Corporate sustainability is 'in'
|||Clean hotels, the eco-friendly way|
By Leslie A. Pappas
The (Wilmington, Del.) News Journal
By Leslie A. Pappas
As marketing manager for Newark Natural Foods, Gina Cimino knows which companies sell organic foods, which make quality recycled paper products and which follow fair trade practices. But when asked whether her bank is "green," Cimino was stumped.
"I've never thought of it for my personal banking," the 29-year-old said.
Banks would like to change that perception. In the past five years, more than half of the nation's top 10 financial institutions have launched some type of environmental initiative. Companies everywhere are getting into the act. At this year's Oscars, a number of celebrities pulled up to the red carpet in hybrid Toyota Priuses. Wal-Mart has vowed to cut energy use in stores and raise the efficiency of its trucking networks.
"It's reached a tipping point," said Steve Lippman, vice president of social research at Trillium Asset Management, an investment firm focused on socially responsible investing. "For years, there was this assumption that if you did anything for the environment, it had to be wrapped in brown paper and look bad and be done at a cost."
Today, growing pressure from government regulators, well-informed customers and socially minded, cost-conscious investors has made corporate greening the thing to do, Lippman said.
Also, companies are beginning to realize the greening can improve their stock price — and improve their public image.
Sheena Malchand, 19, a sophomore marketing student at the University of Delaware, said she would take note of a bank's efforts to be green. "It wouldn't be a deciding factor, but it would be a bonus." she said.
Americans identified protection of the environment and wildlife as the area large companies should contribute to the most, Ipsos found in a March survey. Forty-five percent said companies should contribute to the environment, ahead of fighting poverty in the United States (42 percent) and education for children and teens (33 percent).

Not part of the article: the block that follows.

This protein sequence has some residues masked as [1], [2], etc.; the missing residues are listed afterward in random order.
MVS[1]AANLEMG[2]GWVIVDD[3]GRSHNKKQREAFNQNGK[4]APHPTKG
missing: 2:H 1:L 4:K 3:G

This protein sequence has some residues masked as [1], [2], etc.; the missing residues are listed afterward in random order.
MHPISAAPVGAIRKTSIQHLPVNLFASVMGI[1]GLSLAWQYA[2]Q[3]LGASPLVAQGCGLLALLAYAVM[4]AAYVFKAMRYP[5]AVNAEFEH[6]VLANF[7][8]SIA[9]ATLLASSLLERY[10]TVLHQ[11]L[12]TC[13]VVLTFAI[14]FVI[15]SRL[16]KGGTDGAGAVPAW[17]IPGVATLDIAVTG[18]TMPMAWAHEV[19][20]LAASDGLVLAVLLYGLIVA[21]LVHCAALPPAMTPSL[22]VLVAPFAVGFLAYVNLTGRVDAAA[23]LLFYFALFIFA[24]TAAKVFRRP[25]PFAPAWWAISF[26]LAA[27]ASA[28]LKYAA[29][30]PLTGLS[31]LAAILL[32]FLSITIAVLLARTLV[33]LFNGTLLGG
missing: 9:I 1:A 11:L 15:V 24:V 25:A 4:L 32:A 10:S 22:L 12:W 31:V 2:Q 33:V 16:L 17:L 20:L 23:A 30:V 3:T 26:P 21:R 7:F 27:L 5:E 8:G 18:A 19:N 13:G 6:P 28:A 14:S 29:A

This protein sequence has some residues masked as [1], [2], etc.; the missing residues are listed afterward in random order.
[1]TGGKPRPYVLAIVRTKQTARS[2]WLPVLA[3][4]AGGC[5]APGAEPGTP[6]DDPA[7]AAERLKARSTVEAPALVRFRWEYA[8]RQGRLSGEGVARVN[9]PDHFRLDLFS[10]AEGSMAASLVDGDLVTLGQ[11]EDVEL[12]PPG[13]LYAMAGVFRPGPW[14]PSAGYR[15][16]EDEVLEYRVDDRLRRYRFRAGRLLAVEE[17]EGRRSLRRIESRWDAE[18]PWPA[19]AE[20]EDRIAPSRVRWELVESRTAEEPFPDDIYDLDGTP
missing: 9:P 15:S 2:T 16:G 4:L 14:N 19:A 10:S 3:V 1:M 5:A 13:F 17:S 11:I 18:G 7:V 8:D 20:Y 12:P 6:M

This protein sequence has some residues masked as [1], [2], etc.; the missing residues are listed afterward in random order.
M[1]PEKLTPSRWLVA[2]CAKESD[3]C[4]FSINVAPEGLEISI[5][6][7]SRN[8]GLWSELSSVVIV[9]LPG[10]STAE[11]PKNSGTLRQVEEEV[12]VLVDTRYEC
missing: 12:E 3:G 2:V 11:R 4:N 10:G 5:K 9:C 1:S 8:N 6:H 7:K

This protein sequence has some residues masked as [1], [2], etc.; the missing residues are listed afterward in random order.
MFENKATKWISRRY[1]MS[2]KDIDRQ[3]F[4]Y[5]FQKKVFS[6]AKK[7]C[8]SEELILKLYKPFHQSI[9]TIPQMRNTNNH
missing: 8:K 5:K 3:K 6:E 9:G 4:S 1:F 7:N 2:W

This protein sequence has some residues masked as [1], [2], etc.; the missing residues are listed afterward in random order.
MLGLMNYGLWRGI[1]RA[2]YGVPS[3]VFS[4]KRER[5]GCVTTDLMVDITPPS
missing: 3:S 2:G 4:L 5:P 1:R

Banks are stepping up marketing efforts and doing what they can to make their environmental initiatives stand out.
New York-based Citigroup's Plant-A-Tree program offers to plant a sapling for every card customer who switches to paperless statements. More than 300,000 cardholders have enrolled since the program started in January.
Citi used to give customers a $5 statement credit to go paperless; now it donates $1 to the National Arbor Day Foundation to plant the tree. On top of that, "We save the postage, we save the printing, we save the paper, and we save on equipment over time," said Rob Rosenblatt, Citi Card's executive vice president.
JPMorgan Chase & Co. has established an Office of Environmental Affairs to streamline its efforts, which range from reducing greenhouse gas emissions to marketing credit cards with rewards for groups such as the World Wildlife Fund.
The majority of JPMorgan's environmental initiatives are driven by business decisions, said Amy Davidsen, director of the environmental affairs office.
For example, the bank might finance an oil pipeline in a developing country. If it doesn't consider the project's impact on the local people and the environment, the project itself becomes prone to work stoppages or sabotage.
Diane Farsetta of the Center for Media & Democracy, a watchdog group that focuses on deceptive marketing tactics, warned that green initiatives often are nothing more than marketing scams, or "greenwashing."
But Dimitri Dandolos, an environmental consultant in Wilmington, called the banks' efforts "tremendous." Sure, the programs save or earn money for the company, he says. But that's the whole idea of sustainability: creating equitable systems that work all-around.